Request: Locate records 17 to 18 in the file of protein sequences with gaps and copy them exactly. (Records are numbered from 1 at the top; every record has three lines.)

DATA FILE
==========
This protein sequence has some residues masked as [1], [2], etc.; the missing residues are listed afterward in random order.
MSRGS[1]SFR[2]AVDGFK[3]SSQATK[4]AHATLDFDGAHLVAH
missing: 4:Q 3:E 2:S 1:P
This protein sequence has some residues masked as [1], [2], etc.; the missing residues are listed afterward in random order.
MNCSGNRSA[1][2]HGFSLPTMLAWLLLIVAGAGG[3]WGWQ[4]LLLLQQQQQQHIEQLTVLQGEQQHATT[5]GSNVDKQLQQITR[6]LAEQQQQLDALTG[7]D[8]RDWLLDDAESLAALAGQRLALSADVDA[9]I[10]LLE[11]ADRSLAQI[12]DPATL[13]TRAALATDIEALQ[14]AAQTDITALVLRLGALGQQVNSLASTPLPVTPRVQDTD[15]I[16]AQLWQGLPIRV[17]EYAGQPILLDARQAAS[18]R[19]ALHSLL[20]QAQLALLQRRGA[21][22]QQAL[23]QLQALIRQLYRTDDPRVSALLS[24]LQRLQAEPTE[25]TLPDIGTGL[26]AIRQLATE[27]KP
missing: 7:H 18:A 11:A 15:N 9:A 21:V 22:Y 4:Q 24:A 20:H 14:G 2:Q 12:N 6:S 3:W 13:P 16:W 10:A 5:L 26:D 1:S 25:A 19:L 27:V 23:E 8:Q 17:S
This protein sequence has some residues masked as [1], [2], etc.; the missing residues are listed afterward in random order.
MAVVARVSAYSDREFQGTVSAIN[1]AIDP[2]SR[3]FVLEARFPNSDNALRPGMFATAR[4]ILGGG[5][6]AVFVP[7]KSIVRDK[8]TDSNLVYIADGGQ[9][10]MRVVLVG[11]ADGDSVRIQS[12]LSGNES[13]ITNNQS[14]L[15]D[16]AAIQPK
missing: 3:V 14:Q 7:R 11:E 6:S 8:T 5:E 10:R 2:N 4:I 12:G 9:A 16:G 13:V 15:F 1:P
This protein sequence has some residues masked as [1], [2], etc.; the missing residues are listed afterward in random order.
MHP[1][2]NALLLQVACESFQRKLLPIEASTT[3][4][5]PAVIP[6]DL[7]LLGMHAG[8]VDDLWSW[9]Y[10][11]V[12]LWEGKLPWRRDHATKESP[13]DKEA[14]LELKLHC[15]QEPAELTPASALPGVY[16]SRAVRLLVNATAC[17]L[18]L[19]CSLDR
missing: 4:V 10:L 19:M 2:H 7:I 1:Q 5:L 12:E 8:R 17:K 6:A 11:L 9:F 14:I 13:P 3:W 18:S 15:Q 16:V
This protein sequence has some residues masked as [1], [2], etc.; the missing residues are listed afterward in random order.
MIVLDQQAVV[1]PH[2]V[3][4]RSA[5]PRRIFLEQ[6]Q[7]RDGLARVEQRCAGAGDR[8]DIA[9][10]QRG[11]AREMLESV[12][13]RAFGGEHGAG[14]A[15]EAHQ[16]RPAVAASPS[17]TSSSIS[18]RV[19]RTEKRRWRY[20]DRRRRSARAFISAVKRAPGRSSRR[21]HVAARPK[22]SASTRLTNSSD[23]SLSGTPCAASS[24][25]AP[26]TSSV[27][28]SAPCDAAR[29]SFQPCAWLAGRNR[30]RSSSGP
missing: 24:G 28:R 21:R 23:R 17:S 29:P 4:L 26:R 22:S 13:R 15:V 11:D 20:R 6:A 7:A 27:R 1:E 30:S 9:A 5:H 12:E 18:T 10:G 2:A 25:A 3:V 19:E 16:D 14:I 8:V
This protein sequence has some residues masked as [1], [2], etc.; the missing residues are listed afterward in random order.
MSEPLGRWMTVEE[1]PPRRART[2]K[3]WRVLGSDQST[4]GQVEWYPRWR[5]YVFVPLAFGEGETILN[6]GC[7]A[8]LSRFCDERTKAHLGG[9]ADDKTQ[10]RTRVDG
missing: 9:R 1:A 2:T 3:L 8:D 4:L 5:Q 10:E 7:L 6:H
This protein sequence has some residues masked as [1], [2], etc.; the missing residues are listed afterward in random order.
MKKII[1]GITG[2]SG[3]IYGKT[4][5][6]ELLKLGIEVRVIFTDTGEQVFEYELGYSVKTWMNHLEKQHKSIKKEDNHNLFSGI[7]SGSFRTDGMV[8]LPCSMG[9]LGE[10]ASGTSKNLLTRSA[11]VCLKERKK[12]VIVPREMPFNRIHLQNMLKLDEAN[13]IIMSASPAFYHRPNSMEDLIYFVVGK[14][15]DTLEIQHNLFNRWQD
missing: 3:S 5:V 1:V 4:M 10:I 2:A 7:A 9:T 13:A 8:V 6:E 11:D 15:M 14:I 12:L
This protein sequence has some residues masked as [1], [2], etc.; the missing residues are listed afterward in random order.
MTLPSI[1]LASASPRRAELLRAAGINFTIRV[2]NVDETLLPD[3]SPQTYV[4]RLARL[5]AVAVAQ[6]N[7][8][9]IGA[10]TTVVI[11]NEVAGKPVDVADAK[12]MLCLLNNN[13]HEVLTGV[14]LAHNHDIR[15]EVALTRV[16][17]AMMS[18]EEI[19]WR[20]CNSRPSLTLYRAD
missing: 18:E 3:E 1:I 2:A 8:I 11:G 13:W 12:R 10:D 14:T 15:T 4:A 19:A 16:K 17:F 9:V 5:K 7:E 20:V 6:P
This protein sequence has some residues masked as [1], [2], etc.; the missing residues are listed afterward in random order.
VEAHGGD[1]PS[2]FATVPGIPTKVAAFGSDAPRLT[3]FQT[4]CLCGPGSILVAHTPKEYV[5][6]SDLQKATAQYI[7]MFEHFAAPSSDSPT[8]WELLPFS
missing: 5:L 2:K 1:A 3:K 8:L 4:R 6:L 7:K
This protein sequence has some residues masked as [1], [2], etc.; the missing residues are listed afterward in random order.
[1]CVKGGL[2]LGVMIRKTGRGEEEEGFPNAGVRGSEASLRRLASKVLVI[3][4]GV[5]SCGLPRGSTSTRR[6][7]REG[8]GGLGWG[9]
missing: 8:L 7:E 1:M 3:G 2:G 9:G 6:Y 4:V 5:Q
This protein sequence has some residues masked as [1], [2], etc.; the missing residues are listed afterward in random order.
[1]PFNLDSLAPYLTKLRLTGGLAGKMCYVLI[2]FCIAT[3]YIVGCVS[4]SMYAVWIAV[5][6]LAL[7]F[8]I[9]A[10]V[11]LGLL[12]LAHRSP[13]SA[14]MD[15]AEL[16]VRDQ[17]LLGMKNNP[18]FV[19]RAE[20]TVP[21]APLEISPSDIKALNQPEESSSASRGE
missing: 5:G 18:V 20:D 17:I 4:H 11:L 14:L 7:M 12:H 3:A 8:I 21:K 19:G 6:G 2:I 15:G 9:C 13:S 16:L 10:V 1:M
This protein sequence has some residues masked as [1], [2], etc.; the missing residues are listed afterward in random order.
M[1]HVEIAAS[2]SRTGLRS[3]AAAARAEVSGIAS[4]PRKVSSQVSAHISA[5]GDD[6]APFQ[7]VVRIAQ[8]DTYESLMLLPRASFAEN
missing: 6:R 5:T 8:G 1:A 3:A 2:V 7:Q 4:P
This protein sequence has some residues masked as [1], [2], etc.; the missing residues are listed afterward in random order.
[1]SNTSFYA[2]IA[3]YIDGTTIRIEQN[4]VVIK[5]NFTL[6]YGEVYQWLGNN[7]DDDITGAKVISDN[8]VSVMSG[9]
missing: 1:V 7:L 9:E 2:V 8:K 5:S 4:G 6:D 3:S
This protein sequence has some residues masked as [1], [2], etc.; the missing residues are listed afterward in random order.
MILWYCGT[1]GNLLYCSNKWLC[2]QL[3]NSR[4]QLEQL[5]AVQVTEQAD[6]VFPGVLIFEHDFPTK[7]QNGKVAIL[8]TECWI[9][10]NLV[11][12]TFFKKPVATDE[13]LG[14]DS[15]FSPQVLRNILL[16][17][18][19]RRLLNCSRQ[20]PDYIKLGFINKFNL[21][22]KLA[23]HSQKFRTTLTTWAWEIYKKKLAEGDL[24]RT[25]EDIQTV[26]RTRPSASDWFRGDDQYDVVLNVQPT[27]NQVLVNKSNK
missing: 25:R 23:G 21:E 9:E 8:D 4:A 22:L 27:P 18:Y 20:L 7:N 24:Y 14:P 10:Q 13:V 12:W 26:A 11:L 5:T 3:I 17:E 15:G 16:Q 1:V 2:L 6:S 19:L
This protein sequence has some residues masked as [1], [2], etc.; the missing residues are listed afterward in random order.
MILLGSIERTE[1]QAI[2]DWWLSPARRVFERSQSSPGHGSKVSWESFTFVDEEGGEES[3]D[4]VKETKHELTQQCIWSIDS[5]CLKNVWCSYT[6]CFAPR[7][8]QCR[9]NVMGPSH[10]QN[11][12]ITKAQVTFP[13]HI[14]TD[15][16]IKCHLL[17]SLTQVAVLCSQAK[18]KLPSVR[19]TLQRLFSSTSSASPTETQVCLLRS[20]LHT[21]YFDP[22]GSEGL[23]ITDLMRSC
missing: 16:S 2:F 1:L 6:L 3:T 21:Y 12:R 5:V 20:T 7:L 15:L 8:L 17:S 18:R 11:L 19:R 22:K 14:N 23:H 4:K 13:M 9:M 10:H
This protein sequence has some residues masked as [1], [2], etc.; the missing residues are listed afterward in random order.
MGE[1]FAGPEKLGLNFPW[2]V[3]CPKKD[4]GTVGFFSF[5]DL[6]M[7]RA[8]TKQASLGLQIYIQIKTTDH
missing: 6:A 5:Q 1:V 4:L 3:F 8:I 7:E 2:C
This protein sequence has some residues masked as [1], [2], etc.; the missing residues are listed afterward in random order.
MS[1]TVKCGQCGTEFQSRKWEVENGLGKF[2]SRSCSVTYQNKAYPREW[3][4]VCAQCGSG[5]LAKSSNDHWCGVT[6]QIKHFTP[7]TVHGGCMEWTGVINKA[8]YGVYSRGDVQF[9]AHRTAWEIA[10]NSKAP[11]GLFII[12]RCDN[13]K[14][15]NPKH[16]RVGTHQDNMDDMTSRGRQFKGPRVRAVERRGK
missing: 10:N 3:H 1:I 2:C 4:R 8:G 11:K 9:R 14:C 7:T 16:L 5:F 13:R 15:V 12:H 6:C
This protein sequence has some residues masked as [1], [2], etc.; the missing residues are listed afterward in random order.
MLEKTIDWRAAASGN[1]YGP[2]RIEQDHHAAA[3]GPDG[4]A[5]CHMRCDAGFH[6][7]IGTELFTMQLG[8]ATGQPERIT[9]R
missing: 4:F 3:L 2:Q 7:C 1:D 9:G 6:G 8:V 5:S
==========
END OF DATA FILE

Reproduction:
This protein sequence has some residues masked as [1], [2], etc.; the missing residues are listed afterward in random order.
MS[1]TVKCGQCGTEFQSRKWEVENGLGKF[2]SRSCSVTYQNKAYPREW[3][4]VCAQCGSG[5]LAKSSNDHWCGVT[6]QIKHFTP[7]TVHGGCMEWTGVINKA[8]YGVYSRGDVQF[9]AHRTAWEIA[10]NSKAP[11]GLFII[12]RCDN[13]K[14][15]NPKH[16]RVGTHQDNMDDMTSRGRQFKGPRVRAVERRGK
missing: 10:N 3:H 1:I 2:C 4:R 8:G 11:K 9:R 14:C 7:T 16:L 5:F 13:R 15:V 12:H 6:C
This protein sequence has some residues masked as [1], [2], etc.; the missing residues are listed afterward in random order.
MLEKTIDWRAAASGN[1]YGP[2]RIEQDHHAAA[3]GPDG[4]A[5]CHMRCDAGFH[6][7]IGTELFTMQLG[8]ATGQPERIT[9]R
missing: 4:F 3:L 2:Q 7:C 1:D 9:G 6:G 8:V 5:S